Specific Heat Capacities of a Gas | Physics Grade XI

Specific Heat Capacities of a Gas

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Specific Heat Capacities of a Gas | Physics Grade XI

Specific Heat Capacities of a Gas

Specific Heat capacities of a gas
When a gas is heated, its volume and pressure change to a greater extent. The gas can be heated at constant pressure as well as at constant volume the amount of heat required to raise the temperature of a gas through same value at constant pressure and at constant volume is different. So, a gas has two types of specific heat capacities: (1) At constant pressure Cp and (2) At constant volume Cv.

1. Heat capacity at constant volume: It is defined as the amount of heat required to increase the temperature of 1kg substance by 1 K at constant volume.

Molar heat of a gas at constant pressure: It is defined as the amount of heat required to raise the temperature of one-mole gas through one Kelvin at constant pressure. It is denoted by Cv and its unit is J mol-1 K-1. If Q is the amount of heat required to raise the temperature of n-mole of a gas through ΔT at constant pressure, the molar heat capacity of the gas is

Cv = Q / n ΔT
If M is the molecular mass then
Cv = Mcv

2. Heat capacity at constant pressure: It is defined as the amount of heat required to increase the temperature of 1kg substance by 1 K at constant pressure.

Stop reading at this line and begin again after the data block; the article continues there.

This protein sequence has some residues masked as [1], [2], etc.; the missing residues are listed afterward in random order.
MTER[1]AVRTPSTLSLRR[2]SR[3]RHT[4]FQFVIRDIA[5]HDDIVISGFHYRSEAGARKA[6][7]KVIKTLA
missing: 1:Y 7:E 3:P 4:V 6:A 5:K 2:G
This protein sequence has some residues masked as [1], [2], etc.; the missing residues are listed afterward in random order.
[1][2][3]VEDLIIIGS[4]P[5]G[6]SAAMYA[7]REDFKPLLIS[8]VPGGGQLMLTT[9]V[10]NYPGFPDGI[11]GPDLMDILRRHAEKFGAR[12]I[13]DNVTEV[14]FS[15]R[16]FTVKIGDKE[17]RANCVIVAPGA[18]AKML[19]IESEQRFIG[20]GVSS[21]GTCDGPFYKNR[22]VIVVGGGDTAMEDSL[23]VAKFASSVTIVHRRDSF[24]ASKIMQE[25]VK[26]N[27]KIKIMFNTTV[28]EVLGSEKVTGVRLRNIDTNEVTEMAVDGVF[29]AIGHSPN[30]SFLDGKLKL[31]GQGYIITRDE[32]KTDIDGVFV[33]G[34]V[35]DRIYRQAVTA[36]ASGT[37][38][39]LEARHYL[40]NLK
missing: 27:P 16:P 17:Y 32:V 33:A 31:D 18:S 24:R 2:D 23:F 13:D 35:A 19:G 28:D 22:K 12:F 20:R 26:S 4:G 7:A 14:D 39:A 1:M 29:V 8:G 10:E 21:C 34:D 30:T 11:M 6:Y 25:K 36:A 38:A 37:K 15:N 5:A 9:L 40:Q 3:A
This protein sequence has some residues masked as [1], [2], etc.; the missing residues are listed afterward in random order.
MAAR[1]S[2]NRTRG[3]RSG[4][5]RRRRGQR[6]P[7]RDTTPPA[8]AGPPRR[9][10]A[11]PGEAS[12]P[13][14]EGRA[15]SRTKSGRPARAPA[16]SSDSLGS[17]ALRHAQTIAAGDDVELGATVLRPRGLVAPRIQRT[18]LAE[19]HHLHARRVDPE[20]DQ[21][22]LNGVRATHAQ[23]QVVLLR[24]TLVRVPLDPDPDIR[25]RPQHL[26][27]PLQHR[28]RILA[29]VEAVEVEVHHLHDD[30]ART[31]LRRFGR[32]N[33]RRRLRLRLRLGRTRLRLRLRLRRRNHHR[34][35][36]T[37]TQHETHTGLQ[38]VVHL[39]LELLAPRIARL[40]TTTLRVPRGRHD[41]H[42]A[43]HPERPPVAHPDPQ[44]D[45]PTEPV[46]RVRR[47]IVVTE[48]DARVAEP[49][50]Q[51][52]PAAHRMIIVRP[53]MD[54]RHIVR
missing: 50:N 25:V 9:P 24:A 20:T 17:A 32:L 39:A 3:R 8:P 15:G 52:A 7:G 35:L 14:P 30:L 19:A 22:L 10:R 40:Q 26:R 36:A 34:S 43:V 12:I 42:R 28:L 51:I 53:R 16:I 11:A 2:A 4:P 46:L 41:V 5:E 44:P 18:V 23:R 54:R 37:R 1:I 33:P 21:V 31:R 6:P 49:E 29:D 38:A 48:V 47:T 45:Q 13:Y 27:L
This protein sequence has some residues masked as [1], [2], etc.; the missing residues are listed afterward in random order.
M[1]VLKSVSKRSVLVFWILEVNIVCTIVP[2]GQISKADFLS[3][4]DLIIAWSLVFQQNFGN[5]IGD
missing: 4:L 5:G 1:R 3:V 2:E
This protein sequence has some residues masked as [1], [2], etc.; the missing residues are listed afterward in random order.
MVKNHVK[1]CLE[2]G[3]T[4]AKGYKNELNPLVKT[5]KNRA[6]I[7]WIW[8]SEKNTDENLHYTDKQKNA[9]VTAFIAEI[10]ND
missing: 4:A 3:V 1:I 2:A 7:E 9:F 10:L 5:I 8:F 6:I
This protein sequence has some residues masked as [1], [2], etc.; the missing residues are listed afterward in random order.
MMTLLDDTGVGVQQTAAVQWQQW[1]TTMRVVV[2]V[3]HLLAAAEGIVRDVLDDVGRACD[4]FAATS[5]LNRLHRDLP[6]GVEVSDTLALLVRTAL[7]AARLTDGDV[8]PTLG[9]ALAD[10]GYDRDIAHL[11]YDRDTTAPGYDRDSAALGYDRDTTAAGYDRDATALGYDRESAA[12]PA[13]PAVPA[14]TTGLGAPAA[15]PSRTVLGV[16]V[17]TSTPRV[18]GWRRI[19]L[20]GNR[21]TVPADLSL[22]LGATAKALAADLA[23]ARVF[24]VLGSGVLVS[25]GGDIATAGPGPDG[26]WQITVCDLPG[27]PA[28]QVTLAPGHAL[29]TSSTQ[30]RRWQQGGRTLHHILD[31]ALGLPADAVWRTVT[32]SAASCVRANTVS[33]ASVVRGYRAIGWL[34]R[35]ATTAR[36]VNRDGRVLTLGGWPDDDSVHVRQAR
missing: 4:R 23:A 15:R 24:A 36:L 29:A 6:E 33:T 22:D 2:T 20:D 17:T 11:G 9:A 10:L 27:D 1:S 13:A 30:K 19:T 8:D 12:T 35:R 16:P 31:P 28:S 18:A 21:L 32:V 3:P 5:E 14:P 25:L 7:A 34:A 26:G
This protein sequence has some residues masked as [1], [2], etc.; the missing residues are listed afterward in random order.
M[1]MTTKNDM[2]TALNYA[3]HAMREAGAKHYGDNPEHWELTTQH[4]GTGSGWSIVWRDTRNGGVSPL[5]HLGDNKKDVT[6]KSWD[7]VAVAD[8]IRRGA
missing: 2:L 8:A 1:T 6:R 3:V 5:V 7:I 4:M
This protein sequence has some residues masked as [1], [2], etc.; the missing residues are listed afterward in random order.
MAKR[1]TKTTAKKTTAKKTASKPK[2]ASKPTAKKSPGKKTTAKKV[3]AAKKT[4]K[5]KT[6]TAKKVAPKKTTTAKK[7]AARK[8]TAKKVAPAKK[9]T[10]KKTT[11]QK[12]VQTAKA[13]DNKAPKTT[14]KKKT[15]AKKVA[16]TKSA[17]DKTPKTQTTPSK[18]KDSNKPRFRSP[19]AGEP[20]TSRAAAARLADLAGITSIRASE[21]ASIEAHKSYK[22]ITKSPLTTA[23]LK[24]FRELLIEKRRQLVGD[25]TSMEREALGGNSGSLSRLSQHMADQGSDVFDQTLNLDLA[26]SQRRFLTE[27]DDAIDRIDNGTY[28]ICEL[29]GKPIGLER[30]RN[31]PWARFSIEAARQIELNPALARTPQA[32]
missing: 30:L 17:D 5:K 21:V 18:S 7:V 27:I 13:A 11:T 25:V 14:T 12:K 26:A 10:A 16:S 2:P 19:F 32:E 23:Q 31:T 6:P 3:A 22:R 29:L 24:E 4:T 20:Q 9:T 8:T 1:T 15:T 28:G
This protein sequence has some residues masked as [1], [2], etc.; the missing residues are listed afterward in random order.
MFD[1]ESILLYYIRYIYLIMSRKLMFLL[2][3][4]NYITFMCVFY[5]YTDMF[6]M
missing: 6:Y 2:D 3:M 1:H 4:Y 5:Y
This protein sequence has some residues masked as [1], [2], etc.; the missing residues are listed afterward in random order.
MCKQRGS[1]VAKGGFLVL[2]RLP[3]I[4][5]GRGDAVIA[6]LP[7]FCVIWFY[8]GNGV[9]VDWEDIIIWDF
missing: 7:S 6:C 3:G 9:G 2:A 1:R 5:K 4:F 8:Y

Molar heat of a gas at constant pressure: It is defined as the amount of heat required to raise the temperature of one-mole gas through one Kelvin at constant pressure. It is denoted by Cp and its unit is J mol-1 K-1.

If Q is the amount of heat required to raise the temperature of n-mole of a gas through ΔT at constant pressure, the molar heat capacity of the gas is

Cp = Q/ n ΔT

If M is the molecular mass then

Cp = Mcp

Important question:

Q. Why Cp is greater than Cv?
When pressure is constant, the heat required is used both in increasing the internal energy of the gas as well as in doing work against external pressure, since dQ = dU + dW. But when volume is constant, dW = P dV where P dV = 0, then no work is done, and hence the heat supplied is only used to increase the internal energy of the gas. Therefore, Cp is greater than Cv.

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